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THE government under Budget 2022 has proposed to increase the threshold price for crude palm oil (CPO) windfall profit tax (WPT) structure for local plantation companies.
Local palm oil producers next year will be subject to a standardised 3% levy when CPO prices exceed RM3,000 per tonne in Peninsular Malaysia and surpass RM3,500 per tonne in Sabah and Sarawak.
Currently, Peninsula-based planters are subject to a 3% levy once CPO hits RM2,500 per tonne and above. While planters in Sabah and Sarawak are imposed with a 1.5% levy when CPO prices hit RM3,000 per tonne and above.
When contacted, Malaysian Palm Oil Board director-general Dr Ahmad Parveez Ghulam Kadir says that increasing the WPT threshold value is timely due to the current increasing cost of production such as fertiliser, chemicals and labour costs.
“With the current high CPO prices, this will surely help planters to use the additional profit to better manage their estates and increase on mechanisation and automation efforts.”Malaysian Palm Oil Association CEO Datuk Nageeb Wahab describes the increase in the CPO WPT threshold price as a consolation for planters, who have long seek for a revision. The last revision was in 2008.
While planters welcome the increase, he said “We are hoping for a higher rate i.e. RM3,500 per tonne for Peninsula-based planters and RM4,000 per tonne for Sabah and Sarawak planters in view of the escalating production costs.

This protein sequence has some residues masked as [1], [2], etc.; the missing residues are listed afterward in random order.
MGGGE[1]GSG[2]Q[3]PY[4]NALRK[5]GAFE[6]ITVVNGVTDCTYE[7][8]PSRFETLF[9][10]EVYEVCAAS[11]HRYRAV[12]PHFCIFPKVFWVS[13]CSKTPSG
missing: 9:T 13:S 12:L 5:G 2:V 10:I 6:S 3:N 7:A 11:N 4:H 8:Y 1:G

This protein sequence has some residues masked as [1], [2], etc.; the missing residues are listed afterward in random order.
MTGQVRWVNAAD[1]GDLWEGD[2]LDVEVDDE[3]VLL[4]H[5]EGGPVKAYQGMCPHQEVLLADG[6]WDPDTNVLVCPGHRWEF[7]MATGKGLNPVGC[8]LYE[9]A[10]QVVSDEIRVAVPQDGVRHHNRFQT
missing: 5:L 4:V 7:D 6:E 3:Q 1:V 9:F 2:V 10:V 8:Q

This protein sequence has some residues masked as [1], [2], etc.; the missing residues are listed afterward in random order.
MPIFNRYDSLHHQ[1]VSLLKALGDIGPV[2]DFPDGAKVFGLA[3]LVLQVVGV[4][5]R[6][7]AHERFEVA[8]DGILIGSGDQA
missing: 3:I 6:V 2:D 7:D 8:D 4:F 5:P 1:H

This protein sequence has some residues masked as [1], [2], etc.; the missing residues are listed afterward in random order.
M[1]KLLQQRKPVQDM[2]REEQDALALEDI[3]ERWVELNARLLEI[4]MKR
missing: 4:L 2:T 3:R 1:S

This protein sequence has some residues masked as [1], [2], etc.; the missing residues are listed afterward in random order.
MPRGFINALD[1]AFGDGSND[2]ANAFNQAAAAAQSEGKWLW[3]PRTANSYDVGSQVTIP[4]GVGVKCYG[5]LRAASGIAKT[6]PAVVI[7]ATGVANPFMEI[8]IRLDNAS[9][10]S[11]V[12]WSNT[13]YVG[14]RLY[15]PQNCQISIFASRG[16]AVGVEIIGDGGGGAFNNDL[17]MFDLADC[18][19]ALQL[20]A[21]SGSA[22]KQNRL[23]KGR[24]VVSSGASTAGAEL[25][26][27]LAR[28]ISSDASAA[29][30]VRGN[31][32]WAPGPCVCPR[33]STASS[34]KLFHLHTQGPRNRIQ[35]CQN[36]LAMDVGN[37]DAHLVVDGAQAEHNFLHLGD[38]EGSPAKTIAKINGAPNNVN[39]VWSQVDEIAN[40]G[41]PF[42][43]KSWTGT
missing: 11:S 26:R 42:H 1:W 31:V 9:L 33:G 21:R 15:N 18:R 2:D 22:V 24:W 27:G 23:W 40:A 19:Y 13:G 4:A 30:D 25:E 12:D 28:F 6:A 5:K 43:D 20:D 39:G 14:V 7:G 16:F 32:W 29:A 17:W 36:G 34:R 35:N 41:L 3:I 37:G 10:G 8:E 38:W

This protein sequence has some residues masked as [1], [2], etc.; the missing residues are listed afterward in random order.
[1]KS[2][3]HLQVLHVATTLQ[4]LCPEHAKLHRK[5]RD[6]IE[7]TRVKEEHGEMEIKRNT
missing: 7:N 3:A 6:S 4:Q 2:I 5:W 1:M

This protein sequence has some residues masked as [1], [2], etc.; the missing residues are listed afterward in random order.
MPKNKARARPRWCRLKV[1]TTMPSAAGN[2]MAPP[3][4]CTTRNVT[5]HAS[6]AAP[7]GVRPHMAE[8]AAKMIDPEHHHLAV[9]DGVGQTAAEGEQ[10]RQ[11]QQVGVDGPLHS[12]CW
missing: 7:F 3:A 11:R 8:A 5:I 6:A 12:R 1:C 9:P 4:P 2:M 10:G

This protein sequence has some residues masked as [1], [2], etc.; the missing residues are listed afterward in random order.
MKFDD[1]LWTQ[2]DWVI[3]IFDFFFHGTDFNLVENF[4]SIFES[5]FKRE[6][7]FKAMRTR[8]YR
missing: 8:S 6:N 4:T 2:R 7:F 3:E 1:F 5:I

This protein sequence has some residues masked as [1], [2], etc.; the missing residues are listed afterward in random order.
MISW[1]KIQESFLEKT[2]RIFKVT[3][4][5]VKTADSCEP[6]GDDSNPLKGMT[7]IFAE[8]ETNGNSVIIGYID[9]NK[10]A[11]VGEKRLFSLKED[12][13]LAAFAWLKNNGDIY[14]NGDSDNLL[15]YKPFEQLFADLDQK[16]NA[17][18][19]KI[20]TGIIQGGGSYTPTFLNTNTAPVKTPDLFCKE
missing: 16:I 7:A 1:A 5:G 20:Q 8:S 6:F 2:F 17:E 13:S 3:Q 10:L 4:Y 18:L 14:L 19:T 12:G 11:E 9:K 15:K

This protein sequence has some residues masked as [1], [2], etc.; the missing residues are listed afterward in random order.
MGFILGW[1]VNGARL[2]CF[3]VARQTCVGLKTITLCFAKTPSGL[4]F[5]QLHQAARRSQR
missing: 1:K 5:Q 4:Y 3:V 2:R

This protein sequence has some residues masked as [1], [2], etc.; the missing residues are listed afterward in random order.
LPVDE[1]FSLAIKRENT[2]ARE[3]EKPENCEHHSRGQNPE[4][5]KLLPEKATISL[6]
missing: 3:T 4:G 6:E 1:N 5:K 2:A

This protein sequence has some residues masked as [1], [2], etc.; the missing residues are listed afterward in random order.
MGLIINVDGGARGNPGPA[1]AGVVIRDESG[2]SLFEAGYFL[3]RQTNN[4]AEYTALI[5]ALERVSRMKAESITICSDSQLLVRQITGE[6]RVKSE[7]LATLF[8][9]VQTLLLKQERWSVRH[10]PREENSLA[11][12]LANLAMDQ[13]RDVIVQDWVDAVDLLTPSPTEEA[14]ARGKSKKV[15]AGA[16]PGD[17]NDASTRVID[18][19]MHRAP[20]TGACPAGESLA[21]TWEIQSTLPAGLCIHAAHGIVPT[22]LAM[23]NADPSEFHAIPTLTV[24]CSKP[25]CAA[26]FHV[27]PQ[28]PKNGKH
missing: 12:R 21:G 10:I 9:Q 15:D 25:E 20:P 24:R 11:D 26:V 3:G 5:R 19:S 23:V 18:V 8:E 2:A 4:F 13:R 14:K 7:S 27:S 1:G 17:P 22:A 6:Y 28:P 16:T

“We also hope the government will reconsider to keep the existing levy at 1.5% for Sabah and Sarawak planters.
“The new 3% levy will result in the affected planters having to pay higher sales tax.”
Industry expert MR Chandran concurs saying that the increase in WPT threshold price does not reciprocate with the standardised 3% levy particularly for Sabah and Sarawak planters.
He expects plantation companies with vast plantation landbank there such as FGV Holdings Bhd, IOI Corp Bhd and Kuala Lumpur Kepong Bhd will likely be most affected.
On the proposed National Rubber Industry Transformation Programme, Chandran believes that this is aimed at improving the livelihood of smallholders, whereby almost 95% are involved in rubber cultivation.
Under the programme, the government planned to consolidate smallholders, rubber entrepreneurs and small cooperatives into a big consortium, which is able to process rubber cup lumps into the production of rubber crip.“This is similar to the role of Malaysian Rubber Development Corp (Mardec) prior to the agency being sold off to a private group,” adds Chandran.